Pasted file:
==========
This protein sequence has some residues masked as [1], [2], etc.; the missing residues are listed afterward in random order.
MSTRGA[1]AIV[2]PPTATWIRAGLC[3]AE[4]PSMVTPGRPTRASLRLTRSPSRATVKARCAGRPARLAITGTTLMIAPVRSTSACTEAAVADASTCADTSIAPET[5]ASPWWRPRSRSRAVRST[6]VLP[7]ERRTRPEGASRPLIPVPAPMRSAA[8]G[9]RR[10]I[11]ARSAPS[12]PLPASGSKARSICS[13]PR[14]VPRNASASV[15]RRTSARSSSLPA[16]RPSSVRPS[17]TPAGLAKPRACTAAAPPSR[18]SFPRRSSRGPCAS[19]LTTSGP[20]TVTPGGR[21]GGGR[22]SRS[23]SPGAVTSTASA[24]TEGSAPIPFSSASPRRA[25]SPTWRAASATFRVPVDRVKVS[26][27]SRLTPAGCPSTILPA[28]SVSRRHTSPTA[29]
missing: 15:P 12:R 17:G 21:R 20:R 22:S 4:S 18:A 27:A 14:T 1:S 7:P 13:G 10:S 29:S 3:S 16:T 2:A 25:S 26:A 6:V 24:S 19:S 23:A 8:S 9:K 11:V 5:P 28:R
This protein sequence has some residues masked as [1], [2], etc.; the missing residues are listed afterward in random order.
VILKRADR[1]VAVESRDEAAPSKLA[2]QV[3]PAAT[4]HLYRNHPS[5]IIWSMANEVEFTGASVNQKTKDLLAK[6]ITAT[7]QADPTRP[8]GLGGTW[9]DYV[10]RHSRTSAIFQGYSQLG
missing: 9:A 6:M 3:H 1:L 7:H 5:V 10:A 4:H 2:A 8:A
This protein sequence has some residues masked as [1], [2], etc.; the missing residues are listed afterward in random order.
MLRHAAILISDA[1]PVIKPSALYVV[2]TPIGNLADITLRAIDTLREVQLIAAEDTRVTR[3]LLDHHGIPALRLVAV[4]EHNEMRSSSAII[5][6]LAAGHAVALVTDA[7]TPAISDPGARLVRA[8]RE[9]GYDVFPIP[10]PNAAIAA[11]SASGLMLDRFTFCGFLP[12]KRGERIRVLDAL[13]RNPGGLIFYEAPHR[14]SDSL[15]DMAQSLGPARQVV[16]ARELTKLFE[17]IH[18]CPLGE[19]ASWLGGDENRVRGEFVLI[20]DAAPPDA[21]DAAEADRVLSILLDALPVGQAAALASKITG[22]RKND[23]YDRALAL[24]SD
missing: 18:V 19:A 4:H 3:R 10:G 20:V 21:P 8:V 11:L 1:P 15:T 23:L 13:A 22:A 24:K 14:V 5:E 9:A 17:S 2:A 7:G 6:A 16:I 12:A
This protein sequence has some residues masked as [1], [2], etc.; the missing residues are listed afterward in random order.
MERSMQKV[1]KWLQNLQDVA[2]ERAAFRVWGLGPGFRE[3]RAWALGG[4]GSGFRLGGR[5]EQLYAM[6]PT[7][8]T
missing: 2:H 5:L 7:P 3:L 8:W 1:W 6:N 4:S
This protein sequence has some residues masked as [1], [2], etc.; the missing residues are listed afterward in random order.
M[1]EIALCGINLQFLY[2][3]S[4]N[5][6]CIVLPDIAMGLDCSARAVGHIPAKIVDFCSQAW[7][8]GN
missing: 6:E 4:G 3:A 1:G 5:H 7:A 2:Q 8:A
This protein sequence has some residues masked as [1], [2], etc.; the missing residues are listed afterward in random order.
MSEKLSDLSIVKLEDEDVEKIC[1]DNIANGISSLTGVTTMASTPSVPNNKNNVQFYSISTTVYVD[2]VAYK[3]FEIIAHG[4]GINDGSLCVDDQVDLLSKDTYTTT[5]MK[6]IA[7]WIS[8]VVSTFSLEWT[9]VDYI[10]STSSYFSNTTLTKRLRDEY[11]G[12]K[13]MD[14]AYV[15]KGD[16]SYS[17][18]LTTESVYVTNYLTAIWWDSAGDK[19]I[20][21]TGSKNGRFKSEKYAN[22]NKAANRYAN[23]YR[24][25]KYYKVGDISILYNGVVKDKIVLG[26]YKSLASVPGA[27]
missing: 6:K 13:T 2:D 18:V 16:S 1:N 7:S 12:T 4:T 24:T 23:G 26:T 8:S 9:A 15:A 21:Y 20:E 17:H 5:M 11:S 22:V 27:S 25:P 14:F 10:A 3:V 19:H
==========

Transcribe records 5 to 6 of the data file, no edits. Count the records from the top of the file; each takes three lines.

This protein sequence has some residues masked as [1], [2], etc.; the missing residues are listed afterward in random order.
M[1]EIALCGINLQFLY[2][3]S[4]N[5][6]CIVLPDIAMGLDCSARAVGHIPAKIVDFCSQAW[7][8]GN
missing: 6:E 4:G 3:A 1:G 5:H 7:A 2:Q 8:A
This protein sequence has some residues masked as [1], [2], etc.; the missing residues are listed afterward in random order.
MSEKLSDLSIVKLEDEDVEKIC[1]DNIANGISSLTGVTTMASTPSVPNNKNNVQFYSISTTVYVD[2]VAYK[3]FEIIAHG[4]GINDGSLCVDDQVDLLSKDTYTTT[5]MK[6]IA[7]WIS[8]VVSTFSLEWT[9]VDYI[10]STSSYFSNTTLTKRLRDEY[11]G[12]K[13]MD[14]AYV[15]KGD[16]SYS[17][18]LTTESVYVTNYLTAIWWDSAGDK[19]I[20][21]TGSKNGRFKSEKYAN[22]NKAANRYAN[23]YR[24][25]KYYKVGDISILYNGVVKDKIVLG[26]YKSLASVPGA[27]
missing: 6:K 13:T 2:D 18:V 16:S 1:N 7:S 12:T 4:T 24:T 23:G 26:T 8:S 9:A 15:A 21:Y 20:E 17:H 5:M 11:S 22:V 27:S 25:P 14:F 10:A 3:V 19:H